The so‐called country banks and city banks were connected via an intricate web of correspondent relationships and clearinghouses. This system made it possible to clear and settle check payments efficiently and distribute currency nationwide. But it also meant that strains could spread quickly from city banks to country banks and vice versa, particularly in the fall, when the seasonal demand for currency was already high. When these strains developed into full‐blown banking crises, the country banks often found themselves cut off when clearinghouses restricted the withdrawal of currency in order to protect clearinghouse members in the city. The result was frequent spikes in interest rates and sometimes, when the demand for notes was particularly acute, the suspension of payments to depositors.4
Together, the restrictions on new note issue, the prohibitions on branching, and the correspondent bank system had created a “currency problem.” This is the problem the Fed’s founders were trying to solve.
The Real Bills Doctrine
But how to solve it? Widespread public debate in the 1890s and early 1900s produced a plethora of proposals for banking reform. In 1911, Senator Nelson Aldrich (R-RI) introduced a plan for a new central bank, modeled after the ideas of Paul Warburg, the German‐American financier.5 The Aldrich Plan featured a single national “Reserve Association,” but it met stiff resistance from Democrats (see Romero 2015). After Woodrow Wilson was elected president in 1912, he asked Rep. Carter Glass, a Democrat from Lynchburg, Va., to draft a currency bill. Glass enlisted Willis, and together, after extensive research, they settled on a modified plan that featured a system of regional clearinghouse banks that would pool the reserves of their member banks and have the authority to issue paper notes.6 Through a process called “rediscounting,” banks could assign their regional Reserve Bank some of their own assets at a discount — essentially an implied interest rate — and receive currency or reserves in exchange. This is the origin of the “discount window” lending facility provided by the Federal Reserve Banks. Without the federated structure introduced by Glass and Willis, the Act would have had little chance of success in the Democrat‐controlled houses of Congress.
Willis and Glass, along with others with a hand in the Federal Reserve Act, had a critical choice to make. What assets would the Reserve Banks hold? The choice would govern the amount of reserves and currency supplied by the Reserve Banks over time. They considered making U.S. government bonds eligible for rediscounting, but money backed only by government bonds was associated with inflationary wartime finance. Eventually, the founders settled on a class of financial instruments that we now call commercial paper.7 These were short‐term obligations that arose from financing trade. Because they were secured by goods in transit and endorsed by banks, they were relatively safe. So the Federal Reserve Banks were given the authority to purchase or make loans backed by certain types of commercial paper.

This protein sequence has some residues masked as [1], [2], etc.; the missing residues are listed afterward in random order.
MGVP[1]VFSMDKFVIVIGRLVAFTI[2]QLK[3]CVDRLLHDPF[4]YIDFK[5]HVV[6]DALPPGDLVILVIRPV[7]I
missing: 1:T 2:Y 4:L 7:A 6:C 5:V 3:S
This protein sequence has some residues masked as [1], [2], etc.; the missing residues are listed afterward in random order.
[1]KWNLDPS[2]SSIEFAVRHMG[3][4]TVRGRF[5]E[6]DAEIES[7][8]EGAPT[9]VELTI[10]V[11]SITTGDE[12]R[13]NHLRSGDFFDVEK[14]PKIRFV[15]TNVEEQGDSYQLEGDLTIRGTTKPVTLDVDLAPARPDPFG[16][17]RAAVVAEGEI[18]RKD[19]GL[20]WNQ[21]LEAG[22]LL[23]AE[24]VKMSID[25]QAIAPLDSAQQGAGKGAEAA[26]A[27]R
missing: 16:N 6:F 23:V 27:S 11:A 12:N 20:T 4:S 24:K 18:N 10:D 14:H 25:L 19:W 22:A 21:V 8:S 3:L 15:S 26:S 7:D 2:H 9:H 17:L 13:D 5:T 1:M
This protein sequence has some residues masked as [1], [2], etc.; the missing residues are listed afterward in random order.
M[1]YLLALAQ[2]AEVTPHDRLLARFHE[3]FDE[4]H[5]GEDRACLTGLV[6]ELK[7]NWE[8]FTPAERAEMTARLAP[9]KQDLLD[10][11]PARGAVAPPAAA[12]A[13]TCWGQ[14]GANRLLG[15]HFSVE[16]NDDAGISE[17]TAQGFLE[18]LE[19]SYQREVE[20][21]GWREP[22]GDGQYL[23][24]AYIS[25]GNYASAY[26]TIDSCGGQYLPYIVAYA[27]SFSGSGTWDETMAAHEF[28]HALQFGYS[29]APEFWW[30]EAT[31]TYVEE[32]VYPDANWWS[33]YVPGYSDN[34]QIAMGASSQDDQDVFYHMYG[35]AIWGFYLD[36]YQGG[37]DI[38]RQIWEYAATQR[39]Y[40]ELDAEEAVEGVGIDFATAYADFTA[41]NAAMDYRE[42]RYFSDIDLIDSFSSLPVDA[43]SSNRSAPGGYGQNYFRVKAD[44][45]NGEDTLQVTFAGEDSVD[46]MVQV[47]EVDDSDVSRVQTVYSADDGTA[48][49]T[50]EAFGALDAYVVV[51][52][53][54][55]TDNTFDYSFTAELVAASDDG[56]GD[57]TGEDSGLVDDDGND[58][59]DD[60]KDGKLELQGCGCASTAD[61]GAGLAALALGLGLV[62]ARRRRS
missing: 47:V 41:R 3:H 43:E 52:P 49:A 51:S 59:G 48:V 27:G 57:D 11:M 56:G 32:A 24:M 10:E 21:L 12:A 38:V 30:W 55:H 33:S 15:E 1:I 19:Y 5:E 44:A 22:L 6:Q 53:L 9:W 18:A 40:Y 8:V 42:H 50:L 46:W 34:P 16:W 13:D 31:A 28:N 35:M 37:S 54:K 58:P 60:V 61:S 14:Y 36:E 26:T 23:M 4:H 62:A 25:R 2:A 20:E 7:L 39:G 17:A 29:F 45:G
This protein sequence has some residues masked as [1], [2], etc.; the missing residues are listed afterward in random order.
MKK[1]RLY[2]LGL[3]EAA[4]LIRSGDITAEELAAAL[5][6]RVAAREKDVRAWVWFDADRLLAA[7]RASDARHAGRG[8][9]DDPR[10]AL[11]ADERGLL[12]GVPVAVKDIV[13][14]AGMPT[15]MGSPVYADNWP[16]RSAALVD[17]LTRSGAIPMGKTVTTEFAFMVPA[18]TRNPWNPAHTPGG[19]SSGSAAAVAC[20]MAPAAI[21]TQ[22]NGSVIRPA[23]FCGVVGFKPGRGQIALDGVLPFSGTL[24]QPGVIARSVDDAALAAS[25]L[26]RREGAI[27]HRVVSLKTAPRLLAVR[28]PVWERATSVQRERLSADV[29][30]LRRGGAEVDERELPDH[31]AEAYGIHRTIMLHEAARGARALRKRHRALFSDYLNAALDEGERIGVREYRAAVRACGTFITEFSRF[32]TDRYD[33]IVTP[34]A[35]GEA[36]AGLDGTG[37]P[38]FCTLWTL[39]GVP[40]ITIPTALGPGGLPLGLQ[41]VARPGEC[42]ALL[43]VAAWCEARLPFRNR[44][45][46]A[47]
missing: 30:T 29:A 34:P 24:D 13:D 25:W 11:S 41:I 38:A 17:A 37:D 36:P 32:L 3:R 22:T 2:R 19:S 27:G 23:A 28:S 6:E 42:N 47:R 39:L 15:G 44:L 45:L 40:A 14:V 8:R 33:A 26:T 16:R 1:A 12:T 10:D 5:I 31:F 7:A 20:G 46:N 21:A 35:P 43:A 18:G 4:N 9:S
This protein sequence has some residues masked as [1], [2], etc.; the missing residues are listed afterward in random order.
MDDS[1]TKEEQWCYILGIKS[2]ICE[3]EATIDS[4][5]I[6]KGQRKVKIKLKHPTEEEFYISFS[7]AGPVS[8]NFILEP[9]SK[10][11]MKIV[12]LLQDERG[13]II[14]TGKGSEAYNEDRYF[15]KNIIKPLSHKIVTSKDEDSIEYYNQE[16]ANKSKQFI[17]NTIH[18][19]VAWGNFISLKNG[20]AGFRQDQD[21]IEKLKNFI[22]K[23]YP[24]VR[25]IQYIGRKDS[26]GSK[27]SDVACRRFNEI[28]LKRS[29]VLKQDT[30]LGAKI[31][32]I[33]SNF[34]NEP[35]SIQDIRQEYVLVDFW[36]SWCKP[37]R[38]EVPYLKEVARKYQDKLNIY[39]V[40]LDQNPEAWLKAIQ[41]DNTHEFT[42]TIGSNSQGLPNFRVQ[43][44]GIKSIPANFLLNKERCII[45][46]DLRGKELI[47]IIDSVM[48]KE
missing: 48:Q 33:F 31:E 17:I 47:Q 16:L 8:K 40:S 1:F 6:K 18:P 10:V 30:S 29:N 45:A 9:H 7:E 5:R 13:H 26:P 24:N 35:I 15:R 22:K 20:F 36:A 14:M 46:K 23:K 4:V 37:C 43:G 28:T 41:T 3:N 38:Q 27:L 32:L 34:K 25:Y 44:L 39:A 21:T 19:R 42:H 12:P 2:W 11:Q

This approach reflects what is known as the “real bills doctrine,” which held that if currency was backed by banks’ lending against sound, short‐term commercial paper, then the money supply would automatically fluctuate with the needs of commerce and inflationary increases in the money supply would be impossible.8 The doctrine is based on a distinction between lending based on “real” productive activity, which would be an appropriate backing for note issue, and so‐called speculative lending that financed purchases of financial assets such as stocks or debentures. Note issue tied to “speculation” was believed to cause inflationary boom‐bust cycles. Willis was a firm believer in the real bills doctrine and was instrumental in writing it into the Federal Reserve Act. As he wrote in 1923, “Strictly and carefully framed, the original provisions of the act were intended to prevent the issue of notes save as the result of the discount of actual bona fide commercial paper” (Willis 1923: 1521).
The real bills doctrine has largely been discredited because it fails to recognize the fungibility of bank funding (Mints 1945). Even if real bills are the only allowable collateral for discount window loans, in practice such loans would allow the borrowing bank to acquire any asset.9 Thus, a real bills policy does not necessarily serve as an effective check on inflationary lending.